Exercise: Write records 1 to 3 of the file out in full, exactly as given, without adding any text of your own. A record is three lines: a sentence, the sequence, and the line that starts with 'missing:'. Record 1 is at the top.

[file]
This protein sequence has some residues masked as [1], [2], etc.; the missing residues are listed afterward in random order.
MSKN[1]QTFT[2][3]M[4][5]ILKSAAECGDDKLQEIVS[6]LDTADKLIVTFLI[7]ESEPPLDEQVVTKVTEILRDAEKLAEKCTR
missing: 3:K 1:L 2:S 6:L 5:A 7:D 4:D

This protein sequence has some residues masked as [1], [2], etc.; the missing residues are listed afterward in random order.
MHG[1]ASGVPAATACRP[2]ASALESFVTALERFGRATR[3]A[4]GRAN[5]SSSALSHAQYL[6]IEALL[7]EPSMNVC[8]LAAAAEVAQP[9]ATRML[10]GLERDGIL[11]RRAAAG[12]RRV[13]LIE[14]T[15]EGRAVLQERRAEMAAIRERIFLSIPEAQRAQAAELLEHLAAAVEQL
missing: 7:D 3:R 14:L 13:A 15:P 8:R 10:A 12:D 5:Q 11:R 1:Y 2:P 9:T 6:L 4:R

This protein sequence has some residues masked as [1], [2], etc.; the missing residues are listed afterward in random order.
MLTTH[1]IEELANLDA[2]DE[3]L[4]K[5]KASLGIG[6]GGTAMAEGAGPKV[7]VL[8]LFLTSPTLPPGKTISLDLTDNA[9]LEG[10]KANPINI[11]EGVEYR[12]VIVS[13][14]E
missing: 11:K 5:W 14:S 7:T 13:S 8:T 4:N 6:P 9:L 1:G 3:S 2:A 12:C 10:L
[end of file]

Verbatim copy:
This protein sequence has some residues masked as [1], [2], etc.; the missing residues are listed afterward in random order.
MSKN[1]QTFT[2][3]M[4][5]ILKSAAECGDDKLQEIVS[6]LDTADKLIVTFLI[7]ESEPPLDEQVVTKVTEILRDAEKLAEKCTR
missing: 3:K 1:L 2:S 6:L 5:A 7:D 4:D

This protein sequence has some residues masked as [1], [2], etc.; the missing residues are listed afterward in random order.
MHG[1]ASGVPAATACRP[2]ASALESFVTALERFGRATR[3]A[4]GRAN[5]SSSALSHAQYL[6]IEALL[7]EPSMNVC[8]LAAAAEVAQP[9]ATRML[10]GLERDGIL[11]RRAAAG[12]RRV[13]LIE[14]T[15]EGRAVLQERRAEMAAIRERIFLSIPEAQRAQAAELLEHLAAAVEQL
missing: 7:D 3:R 14:L 13:A 15:P 8:R 10:A 12:D 5:Q 11:R 1:Y 2:P 9:T 6:L 4:R

This protein sequence has some residues masked as [1], [2], etc.; the missing residues are listed afterward in random order.
MLTTH[1]IEELANLDA[2]DE[3]L[4]K[5]KASLGIG[6]GGTAMAEGAGPKV[7]VL[8]LFLTSPTLPPGKTISLDLTDNA[9]LEG[10]KANPINI[11]EGVEYR[12]VIVS[13][14]E
missing: 11:K 5:W 14:S 7:T 13:S 8:T 4:N 6:P 9:L 1:G 3:S 2:A 12:C 10:L